In North Carolina, the average teacher salary is $53,975, according to the state education department. But which of the state’s 115 school systems has the highest average teacher pay? It’s not the big-city districts in Wake County or Charlotte-Mecklenburg schools, as you might expect. Teachers making the most money, on average, work in the Outer Banks, along the sand and surf in coastal Dare County Schools.

That statistic was revealed when the state superintendent released a new North Carolina School Finances website, which shows average teacher salaries at every school system in the state.

To continue reading the complete article, click here.

Excerpt from:

Hinchcliffe, K. “This coastal school system has the highest average teacher salary in NC. Here’s why.” WRAL. 5/28/19.

Making The Grade:

The Murky System Used To Evaluate Schools

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West Charlotte High School biology teacher Taylor Conner talks to her students about performance on midterm exams as the
prepare for the end-of-course exam that will be used to assess them as well as grade the school.
Photo Credit: Ann Doss Helms, WFAE.

The school year is almost over, but there’s uncertainty hanging over every public school in North Carolina. School letter grades, which influence where parents buy homes or send their kids to school, are on the minds of educators as lawmakers in Raleigh grapple with a grading system that has never quite worked as planned.

In this three-part series, “Making the Grade,” WFAE correspondent Ann Doss Helms examines the challenges in grading North Carolina’s public schools.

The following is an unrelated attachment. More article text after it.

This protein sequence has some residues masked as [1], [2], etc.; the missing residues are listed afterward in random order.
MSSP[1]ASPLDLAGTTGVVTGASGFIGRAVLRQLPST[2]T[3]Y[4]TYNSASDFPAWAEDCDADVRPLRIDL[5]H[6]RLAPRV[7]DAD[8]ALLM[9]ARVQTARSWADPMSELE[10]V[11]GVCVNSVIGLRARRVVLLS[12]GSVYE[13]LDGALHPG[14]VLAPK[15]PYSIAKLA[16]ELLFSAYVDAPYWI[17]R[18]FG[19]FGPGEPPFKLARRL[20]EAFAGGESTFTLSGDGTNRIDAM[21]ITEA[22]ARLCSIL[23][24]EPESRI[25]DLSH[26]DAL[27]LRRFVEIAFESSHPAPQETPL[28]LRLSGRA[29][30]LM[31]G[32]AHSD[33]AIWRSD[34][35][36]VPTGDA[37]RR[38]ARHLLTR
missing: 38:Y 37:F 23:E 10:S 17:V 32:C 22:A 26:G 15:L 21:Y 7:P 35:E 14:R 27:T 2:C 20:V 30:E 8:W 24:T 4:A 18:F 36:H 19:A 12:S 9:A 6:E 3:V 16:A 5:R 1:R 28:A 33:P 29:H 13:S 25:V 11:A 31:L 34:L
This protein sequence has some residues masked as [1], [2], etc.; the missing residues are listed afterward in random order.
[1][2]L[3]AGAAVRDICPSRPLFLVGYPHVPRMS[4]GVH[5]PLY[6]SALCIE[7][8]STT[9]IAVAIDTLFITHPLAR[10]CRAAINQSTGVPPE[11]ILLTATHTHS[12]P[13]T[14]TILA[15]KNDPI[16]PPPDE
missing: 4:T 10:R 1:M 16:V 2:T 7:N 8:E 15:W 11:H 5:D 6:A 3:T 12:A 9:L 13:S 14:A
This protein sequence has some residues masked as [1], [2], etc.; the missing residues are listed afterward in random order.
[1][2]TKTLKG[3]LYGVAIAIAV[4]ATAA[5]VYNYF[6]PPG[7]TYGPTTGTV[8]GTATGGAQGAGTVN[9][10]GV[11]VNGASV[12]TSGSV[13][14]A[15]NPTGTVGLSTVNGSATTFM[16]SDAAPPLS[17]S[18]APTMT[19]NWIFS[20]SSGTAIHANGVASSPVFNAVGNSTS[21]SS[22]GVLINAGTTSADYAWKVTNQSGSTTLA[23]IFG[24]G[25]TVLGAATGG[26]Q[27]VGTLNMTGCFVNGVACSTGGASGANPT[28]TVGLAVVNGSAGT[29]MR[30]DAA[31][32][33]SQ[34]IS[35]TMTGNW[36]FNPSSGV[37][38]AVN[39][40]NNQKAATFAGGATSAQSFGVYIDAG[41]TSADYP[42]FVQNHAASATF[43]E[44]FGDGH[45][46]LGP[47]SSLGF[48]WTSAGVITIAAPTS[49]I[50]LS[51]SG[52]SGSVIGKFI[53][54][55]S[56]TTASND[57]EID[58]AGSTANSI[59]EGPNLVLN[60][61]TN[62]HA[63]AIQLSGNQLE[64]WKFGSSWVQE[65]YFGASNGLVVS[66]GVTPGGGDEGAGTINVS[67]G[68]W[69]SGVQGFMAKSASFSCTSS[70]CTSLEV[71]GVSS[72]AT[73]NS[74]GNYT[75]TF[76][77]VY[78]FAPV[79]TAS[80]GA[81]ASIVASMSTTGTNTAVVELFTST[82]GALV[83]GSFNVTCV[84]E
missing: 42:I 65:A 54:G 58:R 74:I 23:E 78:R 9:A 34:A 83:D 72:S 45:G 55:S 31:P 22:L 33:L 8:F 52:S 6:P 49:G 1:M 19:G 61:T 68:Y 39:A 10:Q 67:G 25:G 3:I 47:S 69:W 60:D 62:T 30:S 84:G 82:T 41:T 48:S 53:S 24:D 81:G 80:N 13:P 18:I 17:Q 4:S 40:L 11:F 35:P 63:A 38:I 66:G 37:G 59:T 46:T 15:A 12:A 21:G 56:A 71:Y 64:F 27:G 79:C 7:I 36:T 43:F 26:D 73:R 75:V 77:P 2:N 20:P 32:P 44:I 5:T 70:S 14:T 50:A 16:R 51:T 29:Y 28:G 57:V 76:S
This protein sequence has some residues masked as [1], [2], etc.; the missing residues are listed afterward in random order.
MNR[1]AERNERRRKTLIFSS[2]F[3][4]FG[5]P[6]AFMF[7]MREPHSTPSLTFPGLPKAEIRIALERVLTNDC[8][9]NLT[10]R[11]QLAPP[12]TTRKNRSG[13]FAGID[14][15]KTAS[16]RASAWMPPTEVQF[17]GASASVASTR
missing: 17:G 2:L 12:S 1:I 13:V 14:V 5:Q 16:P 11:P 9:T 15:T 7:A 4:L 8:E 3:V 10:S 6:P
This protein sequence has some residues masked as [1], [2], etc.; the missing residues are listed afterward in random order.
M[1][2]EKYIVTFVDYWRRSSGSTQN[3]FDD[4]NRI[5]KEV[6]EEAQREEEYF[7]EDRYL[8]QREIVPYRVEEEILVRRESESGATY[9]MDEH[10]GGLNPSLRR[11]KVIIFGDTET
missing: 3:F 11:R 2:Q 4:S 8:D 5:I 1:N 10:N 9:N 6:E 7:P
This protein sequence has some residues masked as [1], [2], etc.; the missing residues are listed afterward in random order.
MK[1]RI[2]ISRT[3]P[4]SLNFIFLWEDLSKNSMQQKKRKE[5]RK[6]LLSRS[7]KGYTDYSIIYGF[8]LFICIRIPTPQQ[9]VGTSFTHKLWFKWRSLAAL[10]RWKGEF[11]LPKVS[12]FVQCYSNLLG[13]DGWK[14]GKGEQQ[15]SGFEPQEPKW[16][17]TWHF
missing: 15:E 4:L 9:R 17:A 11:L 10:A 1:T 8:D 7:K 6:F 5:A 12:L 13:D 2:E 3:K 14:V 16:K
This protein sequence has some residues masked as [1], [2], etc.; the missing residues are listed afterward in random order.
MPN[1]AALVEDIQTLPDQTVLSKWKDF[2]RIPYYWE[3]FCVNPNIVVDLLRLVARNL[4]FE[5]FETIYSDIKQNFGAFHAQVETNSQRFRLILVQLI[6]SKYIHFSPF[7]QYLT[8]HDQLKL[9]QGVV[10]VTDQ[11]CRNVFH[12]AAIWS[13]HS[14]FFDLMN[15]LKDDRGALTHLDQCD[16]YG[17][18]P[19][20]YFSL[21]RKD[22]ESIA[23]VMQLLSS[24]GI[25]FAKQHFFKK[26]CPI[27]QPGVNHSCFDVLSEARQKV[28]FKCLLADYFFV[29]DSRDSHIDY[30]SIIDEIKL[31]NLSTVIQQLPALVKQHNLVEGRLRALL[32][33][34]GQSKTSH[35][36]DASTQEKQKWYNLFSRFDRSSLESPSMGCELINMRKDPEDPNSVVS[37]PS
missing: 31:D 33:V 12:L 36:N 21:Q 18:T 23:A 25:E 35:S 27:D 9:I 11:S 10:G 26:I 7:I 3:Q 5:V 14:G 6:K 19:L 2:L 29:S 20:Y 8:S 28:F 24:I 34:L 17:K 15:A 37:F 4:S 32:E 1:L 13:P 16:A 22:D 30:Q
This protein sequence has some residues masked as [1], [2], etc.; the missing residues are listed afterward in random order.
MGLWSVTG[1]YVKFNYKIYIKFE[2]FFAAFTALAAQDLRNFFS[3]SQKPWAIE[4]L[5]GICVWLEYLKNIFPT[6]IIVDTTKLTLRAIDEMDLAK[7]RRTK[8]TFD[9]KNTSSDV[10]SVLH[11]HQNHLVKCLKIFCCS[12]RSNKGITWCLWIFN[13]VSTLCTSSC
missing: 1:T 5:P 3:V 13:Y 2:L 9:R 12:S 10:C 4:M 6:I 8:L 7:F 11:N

To continue reading the complete article, click here.

Excerpt from:

Helms, A. “Making the grade: The murky system used to evaluate schools.” WFAE. 5/28/19.

From 6,750 Nominees, these 10 ‘School Heroes’ Each

Will Get $10,000 from NC Lottery

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Shonny Williams, a social worker at the Governor Morehead School For the Blind in Raleigh, is among the 10 winners in the N.C. Education Lottery’s School Heroes program. She’ll use part of her $10,000 prize to help her hometown of Rocky Mount.
Photo Credit: T. Keung Hui, The New & Observer.

Shonny Williams has given all she could to the students at the Governor Morehead School For The Blind for 13 years. So on Thursday, the school social worker got something back by being named a school hero and winning $10,000.

Williams is among the 10 winners in the N.C. Education Lottery’s “North Carolina School Heroes” program, which allowed people to nominate school employees who are helping students achieve their dreams. The winners represent a wide range of people from across the state, but all are credited with making a difference in the lives of their students.